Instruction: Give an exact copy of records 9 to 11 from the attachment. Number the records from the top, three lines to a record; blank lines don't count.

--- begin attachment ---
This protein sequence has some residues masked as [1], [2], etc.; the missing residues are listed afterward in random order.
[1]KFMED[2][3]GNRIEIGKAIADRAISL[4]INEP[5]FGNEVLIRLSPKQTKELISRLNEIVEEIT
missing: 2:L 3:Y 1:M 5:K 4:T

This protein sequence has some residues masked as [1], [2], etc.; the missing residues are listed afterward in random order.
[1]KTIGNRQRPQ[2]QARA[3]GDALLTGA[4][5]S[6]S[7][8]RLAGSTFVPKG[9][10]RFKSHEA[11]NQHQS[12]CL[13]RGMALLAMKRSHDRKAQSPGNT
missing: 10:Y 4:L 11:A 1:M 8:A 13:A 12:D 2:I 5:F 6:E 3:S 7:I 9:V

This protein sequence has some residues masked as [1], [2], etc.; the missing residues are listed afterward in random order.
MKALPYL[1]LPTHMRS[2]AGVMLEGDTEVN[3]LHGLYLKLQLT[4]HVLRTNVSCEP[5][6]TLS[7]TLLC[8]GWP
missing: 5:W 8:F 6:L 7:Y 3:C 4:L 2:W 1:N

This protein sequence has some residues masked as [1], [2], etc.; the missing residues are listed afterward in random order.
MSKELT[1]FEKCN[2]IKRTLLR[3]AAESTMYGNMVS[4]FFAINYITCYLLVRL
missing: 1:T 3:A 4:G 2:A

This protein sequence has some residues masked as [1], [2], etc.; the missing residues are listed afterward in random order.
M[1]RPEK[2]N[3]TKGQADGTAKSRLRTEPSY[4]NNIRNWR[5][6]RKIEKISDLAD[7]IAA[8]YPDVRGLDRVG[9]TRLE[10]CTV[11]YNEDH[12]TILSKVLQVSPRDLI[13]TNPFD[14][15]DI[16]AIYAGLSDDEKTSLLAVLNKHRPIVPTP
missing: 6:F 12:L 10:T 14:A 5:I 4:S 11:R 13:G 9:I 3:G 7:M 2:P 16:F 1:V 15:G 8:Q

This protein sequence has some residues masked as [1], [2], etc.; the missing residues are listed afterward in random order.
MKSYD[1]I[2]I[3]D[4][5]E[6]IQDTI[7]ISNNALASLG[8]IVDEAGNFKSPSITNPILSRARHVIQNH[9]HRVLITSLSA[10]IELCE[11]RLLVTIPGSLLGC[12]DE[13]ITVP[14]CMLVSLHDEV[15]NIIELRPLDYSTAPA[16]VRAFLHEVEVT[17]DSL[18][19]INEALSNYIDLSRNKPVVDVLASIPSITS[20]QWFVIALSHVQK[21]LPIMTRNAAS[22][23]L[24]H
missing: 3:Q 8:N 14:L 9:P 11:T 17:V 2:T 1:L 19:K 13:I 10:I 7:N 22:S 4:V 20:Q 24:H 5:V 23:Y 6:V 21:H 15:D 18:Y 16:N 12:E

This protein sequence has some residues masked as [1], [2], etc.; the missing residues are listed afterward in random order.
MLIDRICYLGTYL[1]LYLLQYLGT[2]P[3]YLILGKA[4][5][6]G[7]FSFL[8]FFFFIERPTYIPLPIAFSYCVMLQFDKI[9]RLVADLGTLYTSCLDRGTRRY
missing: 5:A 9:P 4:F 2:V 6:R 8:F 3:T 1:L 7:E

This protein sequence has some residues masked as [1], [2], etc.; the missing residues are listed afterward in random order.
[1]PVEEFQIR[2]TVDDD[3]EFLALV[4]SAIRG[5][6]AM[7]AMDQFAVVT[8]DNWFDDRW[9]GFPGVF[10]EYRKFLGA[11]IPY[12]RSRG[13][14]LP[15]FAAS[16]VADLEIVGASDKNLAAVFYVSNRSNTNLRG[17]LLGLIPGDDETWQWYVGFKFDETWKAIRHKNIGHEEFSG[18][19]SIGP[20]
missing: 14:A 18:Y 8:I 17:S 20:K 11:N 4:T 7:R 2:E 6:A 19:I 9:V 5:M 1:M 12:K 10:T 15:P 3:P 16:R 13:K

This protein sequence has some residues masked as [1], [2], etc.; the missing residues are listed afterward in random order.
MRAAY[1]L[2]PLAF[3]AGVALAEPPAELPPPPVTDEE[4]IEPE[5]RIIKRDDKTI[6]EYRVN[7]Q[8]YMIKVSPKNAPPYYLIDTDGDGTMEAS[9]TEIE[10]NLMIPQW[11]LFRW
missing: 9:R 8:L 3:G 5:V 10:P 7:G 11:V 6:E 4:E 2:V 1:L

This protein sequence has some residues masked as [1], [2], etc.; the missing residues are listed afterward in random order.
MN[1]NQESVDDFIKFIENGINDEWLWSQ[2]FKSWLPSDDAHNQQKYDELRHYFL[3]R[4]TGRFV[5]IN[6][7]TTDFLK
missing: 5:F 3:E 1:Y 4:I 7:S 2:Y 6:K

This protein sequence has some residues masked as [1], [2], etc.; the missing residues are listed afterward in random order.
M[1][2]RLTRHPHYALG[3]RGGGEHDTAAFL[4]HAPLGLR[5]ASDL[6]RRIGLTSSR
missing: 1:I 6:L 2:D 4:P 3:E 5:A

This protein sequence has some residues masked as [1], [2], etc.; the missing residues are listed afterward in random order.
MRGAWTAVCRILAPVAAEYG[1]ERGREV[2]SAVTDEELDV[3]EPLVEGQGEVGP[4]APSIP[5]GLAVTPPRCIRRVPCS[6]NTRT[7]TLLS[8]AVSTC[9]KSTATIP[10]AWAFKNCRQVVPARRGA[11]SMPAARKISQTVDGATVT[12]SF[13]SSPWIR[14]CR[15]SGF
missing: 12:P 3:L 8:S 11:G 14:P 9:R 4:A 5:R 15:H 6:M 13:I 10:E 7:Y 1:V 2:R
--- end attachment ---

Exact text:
This protein sequence has some residues masked as [1], [2], etc.; the missing residues are listed afterward in random order.
MRAAY[1]L[2]PLAF[3]AGVALAEPPAELPPPPVTDEE[4]IEPE[5]RIIKRDDKTI[6]EYRVN[7]Q[8]YMIKVSPKNAPPYYLIDTDGDGTMEAS[9]TEIE[10]NLMIPQW[11]LFRW
missing: 9:R 8:L 3:G 5:V 10:P 7:G 11:V 6:E 4:E 2:V 1:L

This protein sequence has some residues masked as [1], [2], etc.; the missing residues are listed afterward in random order.
MN[1]NQESVDDFIKFIENGINDEWLWSQ[2]FKSWLPSDDAHNQQKYDELRHYFL[3]R[4]TGRFV[5]IN[6][7]TTDFLK
missing: 5:F 3:E 1:Y 4:I 7:S 2:Y 6:K

This protein sequence has some residues masked as [1], [2], etc.; the missing residues are listed afterward in random order.
M[1][2]RLTRHPHYALG[3]RGGGEHDTAAFL[4]HAPLGLR[5]ASDL[6]RRIGLTSSR
missing: 1:I 6:L 2:D 4:P 3:E 5:A